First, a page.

Poland’s president, Andrzej Duda, has published a set of pledges to support Polish families if he wins a second term in elections later this month. Among his promises is to “defend children from LGBT ideology”.
While Poland’s ruling conservative Law and Justice (PiS) party, from which Duda hails, led a vocal anti-LGBT campaign last year before European and parliamentary elections, Duda himself has so far largely avoided such language.
In fact, earlier this year, the president presented a more moderate tone, saying that he would be open to the idea of signing into law legislation introducing same-sex civil partnerships.
But last month, the main centrist opposition party, Civic Platform (PO), picked a new candidate for the presidential election. Their choice, Rafał Trzaskowski, has as mayor of Warsaw been a prominent supporter of LGBT rights.
Since Trzaskowski’s candidacy was announced, PiS has sought to present the election as “a choice between the white-and-red Poland represented by the current president and a rainbow Poland [of Trzaskowski]”.
Duda himself has now joined the fray, today publishing a set of campaign promises that he has called a “Family Charter” (contrasting to the “LGBT Charter” of policies that Trzaskowski signed when becoming mayor of Warsaw).
The president’s pledges including defending and expanding financial support for parents and seniors. This would entail maintaining existing programmes introduced by PiS, such as the popular “500+” child benefit scheme, as well as introducing new ones, such as subsidised holidays for families.
Duda also promises to ensure that families remain safe (from threats such as domestic violence and pornography) and that the labour market is more adapted to the needs of parents, including making it easier for women to return to work after maternity leave.
— #DUDA2020 (@AndrzejDuda2020) June 10, 2020
Two sections of the Family Charter relate to LGBT issues. One pledges to “defend the institution of marriage”, which Duda says must remain defined as a “relationship between a women and a man”.
The charter also says there can be “no consent for the adoption of children by homosexual couples”. At an event today in a playground to launch the charter, the president described such adoptions as part of a “foreign ideology”, reports TVP.
Another section is titled “defence of children from LGBT ideology”. It promises to “ban the propagation of LGBT ideology in public institutions” and to protect parents’ rights to decide on how their children are educated. In particular, it emphasises that “parents are responsible for sex education”.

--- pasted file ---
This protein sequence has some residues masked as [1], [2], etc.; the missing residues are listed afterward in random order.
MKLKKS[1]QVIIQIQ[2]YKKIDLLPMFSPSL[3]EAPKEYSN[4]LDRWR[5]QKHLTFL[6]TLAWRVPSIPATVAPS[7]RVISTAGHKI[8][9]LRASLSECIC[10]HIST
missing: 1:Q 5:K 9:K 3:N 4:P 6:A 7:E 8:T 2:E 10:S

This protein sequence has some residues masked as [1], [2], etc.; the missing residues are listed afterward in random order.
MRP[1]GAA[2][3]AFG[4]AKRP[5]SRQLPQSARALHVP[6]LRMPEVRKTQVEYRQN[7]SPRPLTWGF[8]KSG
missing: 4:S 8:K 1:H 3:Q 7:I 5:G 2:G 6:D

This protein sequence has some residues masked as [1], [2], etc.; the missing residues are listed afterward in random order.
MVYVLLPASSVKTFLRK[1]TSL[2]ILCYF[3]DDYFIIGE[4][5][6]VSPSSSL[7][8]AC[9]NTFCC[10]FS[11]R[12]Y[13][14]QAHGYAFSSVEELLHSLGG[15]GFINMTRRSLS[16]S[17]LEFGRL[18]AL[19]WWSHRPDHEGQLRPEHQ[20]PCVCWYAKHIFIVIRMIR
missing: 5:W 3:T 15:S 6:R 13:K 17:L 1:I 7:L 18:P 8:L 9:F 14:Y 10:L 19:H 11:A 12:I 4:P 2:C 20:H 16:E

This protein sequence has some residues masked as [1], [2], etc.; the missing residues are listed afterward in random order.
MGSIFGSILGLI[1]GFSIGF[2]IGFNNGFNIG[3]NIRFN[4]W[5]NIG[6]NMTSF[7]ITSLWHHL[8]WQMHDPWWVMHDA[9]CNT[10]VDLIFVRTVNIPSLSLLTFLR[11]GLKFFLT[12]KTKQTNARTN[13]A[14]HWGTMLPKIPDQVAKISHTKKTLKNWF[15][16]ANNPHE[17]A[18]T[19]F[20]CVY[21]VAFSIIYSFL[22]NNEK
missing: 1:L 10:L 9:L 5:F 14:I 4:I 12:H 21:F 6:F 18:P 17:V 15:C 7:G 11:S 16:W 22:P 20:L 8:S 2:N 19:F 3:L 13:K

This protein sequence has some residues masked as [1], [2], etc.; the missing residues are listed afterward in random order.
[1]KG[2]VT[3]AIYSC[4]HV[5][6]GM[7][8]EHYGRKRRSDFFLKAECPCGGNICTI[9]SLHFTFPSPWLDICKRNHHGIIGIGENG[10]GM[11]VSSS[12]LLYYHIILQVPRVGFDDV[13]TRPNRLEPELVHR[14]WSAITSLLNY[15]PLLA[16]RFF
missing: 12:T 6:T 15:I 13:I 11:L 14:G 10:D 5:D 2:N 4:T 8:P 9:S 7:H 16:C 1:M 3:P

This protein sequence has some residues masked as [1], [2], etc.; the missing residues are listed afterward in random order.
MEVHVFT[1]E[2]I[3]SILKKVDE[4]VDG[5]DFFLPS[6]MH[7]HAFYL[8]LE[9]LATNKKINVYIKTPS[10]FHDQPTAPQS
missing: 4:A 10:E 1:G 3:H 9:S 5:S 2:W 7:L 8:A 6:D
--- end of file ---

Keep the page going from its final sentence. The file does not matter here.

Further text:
. @wirtualnapolska: Sztab PAD przedstawia "Kartę Rodziny" – plan kampanii nastawiony na obronę tradycyjnego modelu rodziny, wsparcie finansowe, "ochronę dzieci przed ideologią LGBT" i stworzenie "rynku pracy przyjaznego rodzinie". #wybory2020 pic.twitter.com/qVdXCum0Kh
— Marcin Makowski (@makowski_m) June 10, 2020
Many self-proclaimed opponents of “LGBT ideology” in Poland are also against the expansion of sex education in schools (something Trzaskowski has sought to do in Warsaw). They argue that such classes are used by LGBT groups to “sexualise children” and even prepare them for abuse.
Last year, Jarosław Kaczyński – the PiS party chairman and Poland’s de facto leader – warned LGBT activists to keep their “hands off our children”.
“The sexualisation of children must be fought and defeated,” declared Kaczyński, referring to sex education programmes. “We must defend children, so that in Poland the normal family exists…[and] homosexual couples cannot experiment with children by adopting them.”
Kaczyński also warned that the “imported LGBT movement…threatens our identity, our nation, its continued existence, and therefore the Polish state”.
A large number of Polish local authorities, mostly under PiS control, have declared themselves “free from LGBT ideology”. Last week, the European Commision wrote to the heads of five Polish provinces requesting an explanation for such actions.
The situation has led Poland to now be ranked as the worst country for LGBT people in the European Union in an annual index published by ILGA-Europe, a Brussels-based NGO.
Main image credit: Grzegorz Jakubowski/Prezydent.pl
Daniel Tilles is editor-in-chief of Notes from Poland and assistant professor of history at the Pedagogical University of Krakow. He has written on Polish affairs for a wide range of publications, including Foreign Policy, POLITICO Europe, The Independent and Dziennik Gazeta Prawna.